U.S. footwear and apparel companies have expressed concern about the extension of non-automatic import licenses and certificate of origin requirements on non-MERCOSUR footwear to include textiles and apparel. They also note the imposition of additional monitoring, enhanced inspection, and delayed release of certain goods, all of which negatively impact the ability to sell U.S.-made and U.S.-branded apparel, footwear and textiles in the Brazilian market.

In May 2011, the Brazilian government imposed non-automatic import licensing requirements on imported vehicles, including those originating in MERCOSUR countries. The delays in issuing non-automatic import licenses negatively affect U.S. automobile manufacturers that export vehicles to Brazil, particularly those that manufacture vehicles in Argentina for export to Brazil.

U.S. companies continue to complain of burdensome documentation requirements for the import of certain types of goods, even on a temporary basis. For example, the Ministry of Health’s regulatory agency, ANVISA, must approve product registrations for imported pharmaceuticals, medical devices, health and fitness equipment, cosmetics, and processed food products. Currently, the registration process at ANVISA takes from three to six months for new versions of existing products, and can take more than six months for new products. Registration of certain pharmaceutical products can take more than a year, since ANVISA requires that a full battery of clinical testing be performed in Brazil, regardless of whether or not the drug has already obtained approval from the U.S. Food and Drug Administration.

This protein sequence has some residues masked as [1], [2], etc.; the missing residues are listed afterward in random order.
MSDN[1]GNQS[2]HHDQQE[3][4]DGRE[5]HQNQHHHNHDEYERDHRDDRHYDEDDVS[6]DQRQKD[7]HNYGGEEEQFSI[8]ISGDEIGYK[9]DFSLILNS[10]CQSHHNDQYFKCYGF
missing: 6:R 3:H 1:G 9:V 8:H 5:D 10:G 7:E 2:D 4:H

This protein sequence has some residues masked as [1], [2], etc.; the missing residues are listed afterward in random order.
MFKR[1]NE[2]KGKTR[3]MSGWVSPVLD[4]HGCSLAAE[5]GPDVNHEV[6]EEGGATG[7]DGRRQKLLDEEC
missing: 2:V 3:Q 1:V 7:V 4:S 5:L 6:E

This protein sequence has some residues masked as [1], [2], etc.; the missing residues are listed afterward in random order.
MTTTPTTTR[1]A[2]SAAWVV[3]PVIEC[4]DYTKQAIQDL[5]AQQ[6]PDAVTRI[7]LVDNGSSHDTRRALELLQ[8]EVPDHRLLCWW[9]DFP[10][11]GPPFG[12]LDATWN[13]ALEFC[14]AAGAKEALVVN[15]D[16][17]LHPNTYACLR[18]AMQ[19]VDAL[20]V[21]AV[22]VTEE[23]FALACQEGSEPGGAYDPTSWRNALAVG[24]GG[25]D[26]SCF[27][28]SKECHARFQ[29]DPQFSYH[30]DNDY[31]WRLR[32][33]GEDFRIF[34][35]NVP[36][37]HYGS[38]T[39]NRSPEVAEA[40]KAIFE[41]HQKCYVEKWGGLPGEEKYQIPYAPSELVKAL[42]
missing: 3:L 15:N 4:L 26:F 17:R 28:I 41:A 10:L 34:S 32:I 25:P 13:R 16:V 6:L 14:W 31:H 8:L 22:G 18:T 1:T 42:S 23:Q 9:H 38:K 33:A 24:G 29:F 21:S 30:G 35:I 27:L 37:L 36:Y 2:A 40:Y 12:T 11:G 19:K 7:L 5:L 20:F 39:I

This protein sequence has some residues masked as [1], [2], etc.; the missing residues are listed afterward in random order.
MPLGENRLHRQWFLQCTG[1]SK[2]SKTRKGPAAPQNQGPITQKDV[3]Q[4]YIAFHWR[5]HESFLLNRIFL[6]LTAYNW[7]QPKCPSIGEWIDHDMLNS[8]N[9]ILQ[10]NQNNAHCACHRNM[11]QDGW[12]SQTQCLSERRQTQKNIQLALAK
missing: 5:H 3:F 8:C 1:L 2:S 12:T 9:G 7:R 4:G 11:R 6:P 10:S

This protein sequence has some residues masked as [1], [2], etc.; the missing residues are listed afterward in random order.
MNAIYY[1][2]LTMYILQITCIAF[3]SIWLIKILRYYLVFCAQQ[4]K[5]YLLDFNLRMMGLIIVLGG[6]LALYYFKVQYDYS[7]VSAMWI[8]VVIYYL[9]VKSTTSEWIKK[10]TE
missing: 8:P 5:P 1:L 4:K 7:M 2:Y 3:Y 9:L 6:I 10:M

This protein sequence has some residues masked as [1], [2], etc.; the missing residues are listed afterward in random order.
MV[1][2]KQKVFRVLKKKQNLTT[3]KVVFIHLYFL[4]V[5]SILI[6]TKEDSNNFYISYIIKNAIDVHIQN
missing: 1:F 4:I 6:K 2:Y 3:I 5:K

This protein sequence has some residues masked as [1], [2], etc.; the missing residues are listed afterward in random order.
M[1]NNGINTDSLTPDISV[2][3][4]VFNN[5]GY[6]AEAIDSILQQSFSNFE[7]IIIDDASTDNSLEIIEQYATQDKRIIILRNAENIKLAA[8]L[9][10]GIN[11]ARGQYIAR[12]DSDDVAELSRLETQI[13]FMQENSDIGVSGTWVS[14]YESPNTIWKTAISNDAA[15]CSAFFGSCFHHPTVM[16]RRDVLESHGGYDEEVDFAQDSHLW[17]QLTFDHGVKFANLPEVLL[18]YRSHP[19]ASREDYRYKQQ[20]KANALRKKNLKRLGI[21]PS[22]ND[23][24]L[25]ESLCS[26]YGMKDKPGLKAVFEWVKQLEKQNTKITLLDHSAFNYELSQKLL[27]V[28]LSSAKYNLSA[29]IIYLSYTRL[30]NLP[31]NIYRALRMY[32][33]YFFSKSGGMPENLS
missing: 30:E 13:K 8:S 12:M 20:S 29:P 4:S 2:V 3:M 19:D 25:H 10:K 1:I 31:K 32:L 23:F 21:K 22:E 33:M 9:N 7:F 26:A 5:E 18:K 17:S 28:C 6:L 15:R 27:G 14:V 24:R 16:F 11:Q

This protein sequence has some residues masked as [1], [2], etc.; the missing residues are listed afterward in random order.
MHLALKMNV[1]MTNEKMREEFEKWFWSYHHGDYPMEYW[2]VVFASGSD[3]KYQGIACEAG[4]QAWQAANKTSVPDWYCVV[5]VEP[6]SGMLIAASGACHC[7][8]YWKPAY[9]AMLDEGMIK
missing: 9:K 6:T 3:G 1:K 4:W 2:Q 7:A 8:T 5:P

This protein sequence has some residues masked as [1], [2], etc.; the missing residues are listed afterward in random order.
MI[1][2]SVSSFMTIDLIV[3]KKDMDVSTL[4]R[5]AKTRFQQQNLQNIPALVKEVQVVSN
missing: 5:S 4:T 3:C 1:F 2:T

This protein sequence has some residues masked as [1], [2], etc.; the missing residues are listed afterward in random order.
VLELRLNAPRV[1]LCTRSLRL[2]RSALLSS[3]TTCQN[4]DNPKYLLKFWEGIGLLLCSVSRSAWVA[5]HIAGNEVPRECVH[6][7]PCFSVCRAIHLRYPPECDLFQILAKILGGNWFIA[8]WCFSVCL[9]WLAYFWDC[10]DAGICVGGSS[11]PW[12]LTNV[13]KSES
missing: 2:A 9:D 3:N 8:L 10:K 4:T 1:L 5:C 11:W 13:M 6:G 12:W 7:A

U.S. companies have also reported that customs officials often apply a higher dutiable value based on a retail price rather than recognizing the company’s stated transaction value.